I recently had the privilege of attending the launch of the ICTD Government Revenue Dataset (GRD) in Washington DC. Having had early access to this data for some time now, I feel well placed to shed some light on why researchers should sit up and take notice of this exciting endeavor.   

The ICTD (GRD) offers vastly improved coverage and consistency when compared with existing sources of tax revenue data. This is due to the fact that it draws from many existing sources such as (amongst others) the IMF Government Finance Statistics, the OECD Tax Statistics dataset the Revenue Statistics in Latin America by OECD CEPAL, compiling the data into one, easy to use, composite dataset. Moreover, in the interests of comparability, the dataset ensures that these merged figures use a consistent underlying GDP series that has also been purged of the effects of GDP rebasing (a not so infrequent occurrence in the developing world).

You don’t need to look much further than some recent IMF Working Papers to gain a perception of the need for such a dataset. Many compile and use their own ad hoc data from a multitude of sources including internal reports, the OECD etc.; the opacity surrounding the construction and availability of these datasets, at least to the reader of the research reports, is worrying to say the least.

The addition of data from IMF country reports and Article IV documents to complement the aforementioned sources has led to vastly improved data coverage, particularly where low-income countries are concerned. This is of vital importance to researchers working with developing country data, presenting not only an opportunity to challenge the results of existing studies, but the ability to ask new questions that might previously have been unanswerable.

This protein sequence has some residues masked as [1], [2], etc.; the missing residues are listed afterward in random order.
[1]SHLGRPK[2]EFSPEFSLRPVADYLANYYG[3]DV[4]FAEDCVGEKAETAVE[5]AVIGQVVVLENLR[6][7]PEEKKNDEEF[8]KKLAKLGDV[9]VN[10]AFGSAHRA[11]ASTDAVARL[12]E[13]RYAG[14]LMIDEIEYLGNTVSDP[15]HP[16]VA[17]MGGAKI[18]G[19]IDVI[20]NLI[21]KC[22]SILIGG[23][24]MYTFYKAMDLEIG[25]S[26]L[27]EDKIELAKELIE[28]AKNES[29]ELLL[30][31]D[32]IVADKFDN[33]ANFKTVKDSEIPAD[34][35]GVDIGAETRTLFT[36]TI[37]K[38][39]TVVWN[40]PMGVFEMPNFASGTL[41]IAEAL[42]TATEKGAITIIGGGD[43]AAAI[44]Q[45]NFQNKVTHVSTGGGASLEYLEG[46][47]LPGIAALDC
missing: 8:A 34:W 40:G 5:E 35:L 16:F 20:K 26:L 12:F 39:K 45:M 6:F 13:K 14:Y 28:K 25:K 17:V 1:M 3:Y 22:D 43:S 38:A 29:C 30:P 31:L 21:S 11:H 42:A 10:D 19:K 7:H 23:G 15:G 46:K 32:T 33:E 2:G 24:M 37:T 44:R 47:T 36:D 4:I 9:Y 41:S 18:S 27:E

My research ICTD working paper 22 examines the links between tax structure and economic growth. Previous studies in this field have almost exclusively focused on OECD countries but the ICTD GRD has allowed us to explore the relationships at play in many low-income countries that would previously have been excluded from such an analysis on the grounds of poor data availability. We find evidence of large structural shifts away from trade toward primarily consumption, but also income, taxes in low- and middle-income countries (this is in stark contrast to a relatively stable tax mix in high-income countries) over the past three decades. The impact on GDP growth of these ongoing shifts away from trade taxes is of critical importance to policymakers, yet without reliable and complete data for many of the countries in which the shifts are actually taking place, it is very difficult to quantify such effects.

Not only does the GRD allow researchers to benefit from much more complete and accurate data than alternative sources, they can also have confidence in the transparency of what they are using; the steps taken to compile the dataset, along with all of the underlying statistics from each source, are all publicly available either in the dataset and the accompanying working paper.

Of course concerns surrounding the accuracy of the underlying data might persist, however the focus of the current endeavor is to improve on consistency, completeness and comparability of the existing data. Coupled with the vast improvement in ease of use for the end researcher, the GRD takes an enormous stride in the right direction.


Kyle McNabb

Dr Kyle McNabb is a Research Associate and the Uganda Country Lead in the Centre for Tax Analysis in Developing Countries (TaxDev) programme at ODI. Based full time in Kampala. He is the author of the TaxDev Employment Income Taxes Dataset and, prior to joining ODI, was a research fellow at UNU-WIDER in Helsinki where he was responsible for the Government Revenue Dataset project. His research interests are focused on the policy design of income taxes in developing country settings.